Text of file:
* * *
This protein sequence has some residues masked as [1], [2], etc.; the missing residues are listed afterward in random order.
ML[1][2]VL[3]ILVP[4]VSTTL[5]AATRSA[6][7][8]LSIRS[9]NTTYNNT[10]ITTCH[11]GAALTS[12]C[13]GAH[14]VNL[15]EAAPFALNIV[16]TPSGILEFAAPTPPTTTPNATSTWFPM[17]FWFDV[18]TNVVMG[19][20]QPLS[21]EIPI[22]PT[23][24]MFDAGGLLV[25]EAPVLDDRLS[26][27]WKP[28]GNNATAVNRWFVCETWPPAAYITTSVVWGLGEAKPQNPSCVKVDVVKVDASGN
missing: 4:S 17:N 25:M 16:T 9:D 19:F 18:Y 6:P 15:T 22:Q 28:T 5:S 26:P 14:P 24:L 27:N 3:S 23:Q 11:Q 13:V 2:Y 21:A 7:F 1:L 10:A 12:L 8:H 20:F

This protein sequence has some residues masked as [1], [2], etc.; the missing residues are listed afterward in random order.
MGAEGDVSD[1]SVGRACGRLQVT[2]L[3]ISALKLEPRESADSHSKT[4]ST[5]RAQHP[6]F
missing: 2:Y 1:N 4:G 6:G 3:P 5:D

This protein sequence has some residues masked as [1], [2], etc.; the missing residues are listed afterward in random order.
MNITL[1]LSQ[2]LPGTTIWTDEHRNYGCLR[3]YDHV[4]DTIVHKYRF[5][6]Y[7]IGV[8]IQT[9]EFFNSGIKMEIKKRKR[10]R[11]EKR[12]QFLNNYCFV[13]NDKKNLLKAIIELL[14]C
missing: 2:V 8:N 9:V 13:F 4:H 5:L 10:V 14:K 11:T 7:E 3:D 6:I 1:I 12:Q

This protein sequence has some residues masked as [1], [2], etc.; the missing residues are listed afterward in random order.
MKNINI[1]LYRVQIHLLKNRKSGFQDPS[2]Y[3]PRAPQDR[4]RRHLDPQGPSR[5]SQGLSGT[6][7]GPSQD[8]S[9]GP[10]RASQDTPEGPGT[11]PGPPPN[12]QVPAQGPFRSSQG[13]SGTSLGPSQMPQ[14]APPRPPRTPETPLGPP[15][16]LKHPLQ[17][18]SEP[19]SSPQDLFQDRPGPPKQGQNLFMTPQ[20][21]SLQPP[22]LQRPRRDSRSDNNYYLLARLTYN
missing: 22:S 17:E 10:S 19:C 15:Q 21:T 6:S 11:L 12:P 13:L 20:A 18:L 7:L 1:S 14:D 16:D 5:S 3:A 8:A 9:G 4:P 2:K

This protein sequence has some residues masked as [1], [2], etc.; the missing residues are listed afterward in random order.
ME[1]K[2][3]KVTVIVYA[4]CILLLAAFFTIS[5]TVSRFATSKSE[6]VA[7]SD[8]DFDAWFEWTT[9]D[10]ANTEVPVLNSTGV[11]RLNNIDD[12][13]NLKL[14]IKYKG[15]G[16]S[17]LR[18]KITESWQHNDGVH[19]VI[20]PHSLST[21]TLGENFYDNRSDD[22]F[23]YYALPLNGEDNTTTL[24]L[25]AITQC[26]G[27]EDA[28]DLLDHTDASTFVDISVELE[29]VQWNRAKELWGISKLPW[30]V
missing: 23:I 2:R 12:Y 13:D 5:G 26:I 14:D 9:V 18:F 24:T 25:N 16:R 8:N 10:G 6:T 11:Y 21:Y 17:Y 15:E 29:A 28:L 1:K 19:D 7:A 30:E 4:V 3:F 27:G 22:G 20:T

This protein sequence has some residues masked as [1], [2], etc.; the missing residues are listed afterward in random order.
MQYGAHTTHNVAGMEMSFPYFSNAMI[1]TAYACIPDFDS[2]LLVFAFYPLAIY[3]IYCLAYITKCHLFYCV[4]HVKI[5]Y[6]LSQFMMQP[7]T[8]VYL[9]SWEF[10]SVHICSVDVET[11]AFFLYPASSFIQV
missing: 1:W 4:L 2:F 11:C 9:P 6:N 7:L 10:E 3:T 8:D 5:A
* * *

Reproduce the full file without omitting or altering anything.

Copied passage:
This protein sequence has some residues masked as [1], [2], etc.; the missing residues are listed afterward in random order.
ML[1][2]VL[3]ILVP[4]VSTTL[5]AATRSA[6][7][8]LSIRS[9]NTTYNNT[10]ITTCH[11]GAALTS[12]C[13]GAH[14]VNL[15]EAAPFALNIV[16]TPSGILEFAAPTPPTTTPNATSTWFPM[17]FWFDV[18]TNVVMG[19][20]QPLS[21]EIPI[22]PT[23][24]MFDAGGLLV[25]EAPVLDDRLS[26][27]WKP[28]GNNATAVNRWFVCETWPPAAYITTSVVWGLGEAKPQNPSCVKVDVVKVDASGN
missing: 4:S 17:N 25:M 16:T 9:D 19:F 18:Y 6:P 15:T 22:Q 28:T 5:S 26:P 14:P 24:L 27:N 3:S 23:Q 11:Q 13:V 2:Y 21:A 7:F 1:L 10:A 12:L 8:H 20:F

This protein sequence has some residues masked as [1], [2], etc.; the missing residues are listed afterward in random order.
MGAEGDVSD[1]SVGRACGRLQVT[2]L[3]ISALKLEPRESADSHSKT[4]ST[5]RAQHP[6]F
missing: 2:Y 1:N 4:G 6:G 3:P 5:D

This protein sequence has some residues masked as [1], [2], etc.; the missing residues are listed afterward in random order.
MNITL[1]LSQ[2]LPGTTIWTDEHRNYGCLR[3]YDHV[4]DTIVHKYRF[5][6]Y[7]IGV[8]IQT[9]EFFNSGIKMEIKKRKR[10]R[11]EKR[12]QFLNNYCFV[13]NDKKNLLKAIIELL[14]C
missing: 2:V 8:N 9:V 13:F 4:H 5:L 10:V 14:K 11:T 7:E 3:D 6:I 1:I 12:Q

This protein sequence has some residues masked as [1], [2], etc.; the missing residues are listed afterward in random order.
MKNINI[1]LYRVQIHLLKNRKSGFQDPS[2]Y[3]PRAPQDR[4]RRHLDPQGPSR[5]SQGLSGT[6][7]GPSQD[8]S[9]GP[10]RASQDTPEGPGT[11]PGPPPN[12]QVPAQGPFRSSQG[13]SGTSLGPSQMPQ[14]APPRPPRTPETPLGPP[15][16]LKHPLQ[17][18]SEP[19]SSPQDLFQDRPGPPKQGQNLFMTPQ[20][21]SLQPP[22]LQRPRRDSRSDNNYYLLARLTYN
missing: 22:S 17:E 10:S 19:C 15:Q 21:T 6:S 11:L 12:P 13:L 20:A 18:L 7:L 1:S 14:D 16:D 5:S 3:A 8:A 9:G 4:P 2:K

This protein sequence has some residues masked as [1], [2], etc.; the missing residues are listed afterward in random order.
ME[1]K[2][3]KVTVIVYA[4]CILLLAAFFTIS[5]TVSRFATSKSE[6]VA[7]SD[8]DFDAWFEWTT[9]D[10]ANTEVPVLNSTGV[11]RLNNIDD[12][13]NLKL[14]IKYKG[15]G[16]S[17]LR[18]KITESWQHNDGVH[19]VI[20]PHSLST[21]TLGENFYDNRSDD[22]F[23]YYALPLNGEDNTTTL[24]L[25]AITQC[26]G[27]EDA[28]DLLDHTDASTFVDISVELE[29]VQWNRAKELWGISKLPW[30]V
missing: 23:I 2:R 12:Y 13:D 5:G 26:I 14:D 9:V 18:F 24:T 25:N 16:R 8:N 10:G 6:T 11:Y 21:Y 17:Y 15:E 29:A 28:L 1:K 19:D 7:A 30:E 4:V 3:F 27:G 22:G 20:T

This protein sequence has some residues masked as [1], [2], etc.; the missing residues are listed afterward in random order.
MQYGAHTTHNVAGMEMSFPYFSNAMI[1]TAYACIPDFDS[2]LLVFAFYPLAIY[3]IYCLAYITKCHLFYCV[4]HVKI[5]Y[6]LSQFMMQP[7]T[8]VYL[9]SWEF[10]SVHICSVDVET[11]AFFLYPASSFIQV
missing: 1:W 4:L 2:F 11:C 9:P 6:N 7:L 10:E 3:T 8:D 5:A